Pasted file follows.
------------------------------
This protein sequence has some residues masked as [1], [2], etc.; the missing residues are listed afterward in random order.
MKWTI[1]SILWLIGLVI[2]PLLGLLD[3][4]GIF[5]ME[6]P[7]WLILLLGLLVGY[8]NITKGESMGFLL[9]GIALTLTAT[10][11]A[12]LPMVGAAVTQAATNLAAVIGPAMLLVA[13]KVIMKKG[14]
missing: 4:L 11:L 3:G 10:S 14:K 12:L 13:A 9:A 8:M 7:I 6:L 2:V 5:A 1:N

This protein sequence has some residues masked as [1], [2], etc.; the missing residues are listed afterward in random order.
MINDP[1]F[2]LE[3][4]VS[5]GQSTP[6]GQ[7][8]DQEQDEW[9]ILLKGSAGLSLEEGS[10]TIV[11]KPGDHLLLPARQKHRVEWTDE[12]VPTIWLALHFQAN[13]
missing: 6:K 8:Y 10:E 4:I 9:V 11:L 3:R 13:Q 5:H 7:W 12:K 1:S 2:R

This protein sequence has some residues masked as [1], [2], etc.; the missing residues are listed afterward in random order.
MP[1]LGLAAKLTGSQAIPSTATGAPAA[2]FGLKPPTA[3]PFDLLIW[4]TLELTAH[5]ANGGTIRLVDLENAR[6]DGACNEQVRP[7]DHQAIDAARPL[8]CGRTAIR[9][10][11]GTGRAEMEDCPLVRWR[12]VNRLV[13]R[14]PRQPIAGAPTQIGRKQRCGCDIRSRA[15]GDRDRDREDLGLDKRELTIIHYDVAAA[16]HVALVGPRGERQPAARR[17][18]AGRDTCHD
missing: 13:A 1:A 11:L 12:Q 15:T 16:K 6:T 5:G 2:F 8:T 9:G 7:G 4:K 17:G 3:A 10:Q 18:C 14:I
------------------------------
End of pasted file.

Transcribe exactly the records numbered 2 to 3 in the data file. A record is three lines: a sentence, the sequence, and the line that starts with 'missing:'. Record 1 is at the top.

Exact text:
This protein sequence has some residues masked as [1], [2], etc.; the missing residues are listed afterward in random order.
MINDP[1]F[2]LE[3][4]VS[5]GQSTP[6]GQ[7][8]DQEQDEW[9]ILLKGSAGLSLEEGS[10]TIV[11]KPGDHLLLPARQKHRVEWTDE[12]VPTIWLALHFQAN[13]
missing: 6:K 8:Y 10:E 4:I 9:V 11:L 3:R 13:Q 5:H 7:W 12:K 1:S 2:R

This protein sequence has some residues masked as [1], [2], etc.; the missing residues are listed afterward in random order.
MP[1]LGLAAKLTGSQAIPSTATGAPAA[2]FGLKPPTA[3]PFDLLIW[4]TLELTAH[5]ANGGTIRLVDLENAR[6]DGACNEQVRP[7]DHQAIDAARPL[8]CGRTAIR[9][10][11]GTGRAEMEDCPLVRWR[12]VNRLV[13]R[14]PRQPIAGAPTQIGRKQRCGCDIRSRA[15]GDRDRDREDLGLDKRELTIIHYDVAAA[16]HVALVGPRGERQPAARR[17][18]AGRDTCHD
missing: 13:A 1:A 11:L 12:Q 15:T 16:K 6:T 5:G 2:F 8:T 9:G 7:G 4:K 17:G 3:A 10:Q 18:C 14:I